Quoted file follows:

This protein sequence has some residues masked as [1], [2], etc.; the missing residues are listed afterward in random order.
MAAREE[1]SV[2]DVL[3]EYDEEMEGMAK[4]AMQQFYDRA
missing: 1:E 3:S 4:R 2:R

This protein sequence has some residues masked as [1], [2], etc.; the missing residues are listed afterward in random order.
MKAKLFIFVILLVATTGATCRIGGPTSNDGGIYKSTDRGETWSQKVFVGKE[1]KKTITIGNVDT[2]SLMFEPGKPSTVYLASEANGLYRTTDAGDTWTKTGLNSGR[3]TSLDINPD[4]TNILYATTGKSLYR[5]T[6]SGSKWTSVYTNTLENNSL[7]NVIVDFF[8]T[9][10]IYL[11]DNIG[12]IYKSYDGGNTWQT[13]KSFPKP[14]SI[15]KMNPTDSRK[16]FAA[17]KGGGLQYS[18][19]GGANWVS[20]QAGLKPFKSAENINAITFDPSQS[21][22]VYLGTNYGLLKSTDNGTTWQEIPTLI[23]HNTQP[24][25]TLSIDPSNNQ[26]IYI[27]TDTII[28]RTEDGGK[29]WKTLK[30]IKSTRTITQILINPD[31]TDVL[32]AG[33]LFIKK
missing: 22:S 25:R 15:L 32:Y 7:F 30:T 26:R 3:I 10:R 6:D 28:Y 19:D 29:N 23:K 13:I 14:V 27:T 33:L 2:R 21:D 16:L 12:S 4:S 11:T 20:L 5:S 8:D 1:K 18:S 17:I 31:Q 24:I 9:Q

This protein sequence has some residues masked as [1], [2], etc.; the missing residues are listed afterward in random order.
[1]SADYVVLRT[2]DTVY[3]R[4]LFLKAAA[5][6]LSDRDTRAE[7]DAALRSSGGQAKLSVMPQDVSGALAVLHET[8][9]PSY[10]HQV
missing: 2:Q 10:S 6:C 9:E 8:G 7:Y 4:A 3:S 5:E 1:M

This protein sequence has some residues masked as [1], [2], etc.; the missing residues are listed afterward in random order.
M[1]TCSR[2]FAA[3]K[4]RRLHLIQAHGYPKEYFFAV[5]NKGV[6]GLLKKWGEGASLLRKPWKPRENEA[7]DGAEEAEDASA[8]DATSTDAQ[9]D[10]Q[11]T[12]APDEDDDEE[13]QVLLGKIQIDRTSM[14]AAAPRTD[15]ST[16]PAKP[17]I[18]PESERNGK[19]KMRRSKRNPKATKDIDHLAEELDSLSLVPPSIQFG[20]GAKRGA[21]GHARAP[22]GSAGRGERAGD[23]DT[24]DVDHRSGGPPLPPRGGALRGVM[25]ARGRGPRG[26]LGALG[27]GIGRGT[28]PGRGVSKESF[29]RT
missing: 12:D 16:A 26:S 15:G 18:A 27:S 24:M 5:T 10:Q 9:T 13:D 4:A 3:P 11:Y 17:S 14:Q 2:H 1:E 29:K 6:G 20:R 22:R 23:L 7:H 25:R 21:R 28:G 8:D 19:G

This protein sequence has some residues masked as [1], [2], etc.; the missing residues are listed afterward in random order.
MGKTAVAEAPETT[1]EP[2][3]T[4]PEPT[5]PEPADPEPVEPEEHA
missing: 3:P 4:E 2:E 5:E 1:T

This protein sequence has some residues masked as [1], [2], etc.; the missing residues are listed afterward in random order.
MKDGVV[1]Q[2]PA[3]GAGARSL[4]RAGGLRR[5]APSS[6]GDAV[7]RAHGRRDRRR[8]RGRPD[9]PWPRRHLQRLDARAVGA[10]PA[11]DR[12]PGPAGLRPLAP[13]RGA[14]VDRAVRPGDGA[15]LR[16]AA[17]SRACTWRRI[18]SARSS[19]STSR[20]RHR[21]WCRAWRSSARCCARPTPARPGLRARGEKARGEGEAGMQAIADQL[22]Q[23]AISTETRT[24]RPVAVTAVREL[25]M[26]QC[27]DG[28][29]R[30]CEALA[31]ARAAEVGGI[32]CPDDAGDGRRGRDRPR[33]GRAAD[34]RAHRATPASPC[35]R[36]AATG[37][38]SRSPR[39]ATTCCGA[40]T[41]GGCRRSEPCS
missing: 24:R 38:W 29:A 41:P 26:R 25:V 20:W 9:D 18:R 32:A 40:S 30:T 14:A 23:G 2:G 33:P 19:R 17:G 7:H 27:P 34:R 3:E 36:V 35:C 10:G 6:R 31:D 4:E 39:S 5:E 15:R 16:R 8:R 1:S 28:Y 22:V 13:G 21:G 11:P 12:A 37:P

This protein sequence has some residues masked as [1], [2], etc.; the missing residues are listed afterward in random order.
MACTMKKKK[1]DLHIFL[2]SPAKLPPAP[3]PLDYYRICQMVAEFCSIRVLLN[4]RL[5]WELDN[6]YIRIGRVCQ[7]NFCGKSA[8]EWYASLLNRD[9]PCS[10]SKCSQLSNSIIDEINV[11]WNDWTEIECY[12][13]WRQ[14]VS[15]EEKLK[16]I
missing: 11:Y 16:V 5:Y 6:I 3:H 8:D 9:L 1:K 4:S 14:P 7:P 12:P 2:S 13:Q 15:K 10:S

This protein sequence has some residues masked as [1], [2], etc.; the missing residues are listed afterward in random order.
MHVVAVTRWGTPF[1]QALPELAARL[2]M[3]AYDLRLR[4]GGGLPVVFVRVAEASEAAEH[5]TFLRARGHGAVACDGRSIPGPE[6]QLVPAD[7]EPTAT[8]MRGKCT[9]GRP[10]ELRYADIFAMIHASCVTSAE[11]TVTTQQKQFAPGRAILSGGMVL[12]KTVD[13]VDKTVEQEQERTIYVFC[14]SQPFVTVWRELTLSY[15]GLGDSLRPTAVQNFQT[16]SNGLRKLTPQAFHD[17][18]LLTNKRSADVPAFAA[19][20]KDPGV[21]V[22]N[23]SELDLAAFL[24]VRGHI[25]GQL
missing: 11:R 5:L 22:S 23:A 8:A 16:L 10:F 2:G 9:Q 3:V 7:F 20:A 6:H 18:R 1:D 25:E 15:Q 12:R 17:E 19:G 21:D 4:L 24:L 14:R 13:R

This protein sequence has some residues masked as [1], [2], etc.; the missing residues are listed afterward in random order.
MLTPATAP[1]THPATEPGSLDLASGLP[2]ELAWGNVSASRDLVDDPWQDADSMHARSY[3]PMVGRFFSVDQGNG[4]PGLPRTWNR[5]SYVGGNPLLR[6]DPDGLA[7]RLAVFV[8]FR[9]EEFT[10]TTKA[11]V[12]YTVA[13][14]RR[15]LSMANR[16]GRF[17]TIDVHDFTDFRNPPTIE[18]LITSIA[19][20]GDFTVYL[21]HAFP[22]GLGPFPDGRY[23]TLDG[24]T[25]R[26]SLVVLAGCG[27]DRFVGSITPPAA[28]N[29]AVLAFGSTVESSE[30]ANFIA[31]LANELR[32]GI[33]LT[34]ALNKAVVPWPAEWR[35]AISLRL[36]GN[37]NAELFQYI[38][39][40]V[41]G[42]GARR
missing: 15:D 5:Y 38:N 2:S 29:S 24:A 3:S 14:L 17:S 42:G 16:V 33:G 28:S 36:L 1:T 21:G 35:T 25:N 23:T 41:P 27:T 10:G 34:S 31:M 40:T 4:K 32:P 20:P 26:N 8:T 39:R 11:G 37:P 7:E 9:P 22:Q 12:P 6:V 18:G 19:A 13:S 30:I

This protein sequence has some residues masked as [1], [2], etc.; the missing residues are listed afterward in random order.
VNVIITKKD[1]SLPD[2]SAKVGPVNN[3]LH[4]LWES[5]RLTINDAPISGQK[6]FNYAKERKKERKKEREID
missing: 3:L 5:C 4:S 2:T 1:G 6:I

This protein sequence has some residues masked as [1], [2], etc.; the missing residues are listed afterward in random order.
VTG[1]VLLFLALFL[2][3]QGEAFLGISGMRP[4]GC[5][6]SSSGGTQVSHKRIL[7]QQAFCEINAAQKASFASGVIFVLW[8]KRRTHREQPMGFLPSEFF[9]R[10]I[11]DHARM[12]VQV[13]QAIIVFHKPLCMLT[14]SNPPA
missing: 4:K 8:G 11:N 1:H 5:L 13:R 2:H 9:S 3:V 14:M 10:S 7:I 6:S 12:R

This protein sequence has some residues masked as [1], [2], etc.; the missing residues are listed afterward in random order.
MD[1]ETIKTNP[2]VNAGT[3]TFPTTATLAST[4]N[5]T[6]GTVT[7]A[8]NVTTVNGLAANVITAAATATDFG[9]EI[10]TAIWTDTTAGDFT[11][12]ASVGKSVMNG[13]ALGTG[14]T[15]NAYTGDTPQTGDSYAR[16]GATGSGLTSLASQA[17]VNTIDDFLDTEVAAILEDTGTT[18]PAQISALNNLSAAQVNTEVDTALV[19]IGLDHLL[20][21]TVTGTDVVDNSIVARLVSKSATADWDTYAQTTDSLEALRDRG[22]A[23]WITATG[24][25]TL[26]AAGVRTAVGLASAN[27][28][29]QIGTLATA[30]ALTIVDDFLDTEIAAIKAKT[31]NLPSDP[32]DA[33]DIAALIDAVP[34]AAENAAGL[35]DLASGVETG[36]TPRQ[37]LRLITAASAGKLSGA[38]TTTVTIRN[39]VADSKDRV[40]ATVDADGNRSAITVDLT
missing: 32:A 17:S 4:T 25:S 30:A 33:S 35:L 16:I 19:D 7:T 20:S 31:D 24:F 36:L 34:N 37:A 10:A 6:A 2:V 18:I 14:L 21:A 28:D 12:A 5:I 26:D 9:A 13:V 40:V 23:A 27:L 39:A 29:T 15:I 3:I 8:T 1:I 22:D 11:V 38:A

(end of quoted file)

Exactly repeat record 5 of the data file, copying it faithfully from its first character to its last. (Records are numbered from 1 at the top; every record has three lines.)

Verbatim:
This protein sequence has some residues masked as [1], [2], etc.; the missing residues are listed afterward in random order.
MGKTAVAEAPETT[1]EP[2][3]T[4]PEPT[5]PEPADPEPVEPEEHA
missing: 3:P 4:E 2:E 5:E 1:T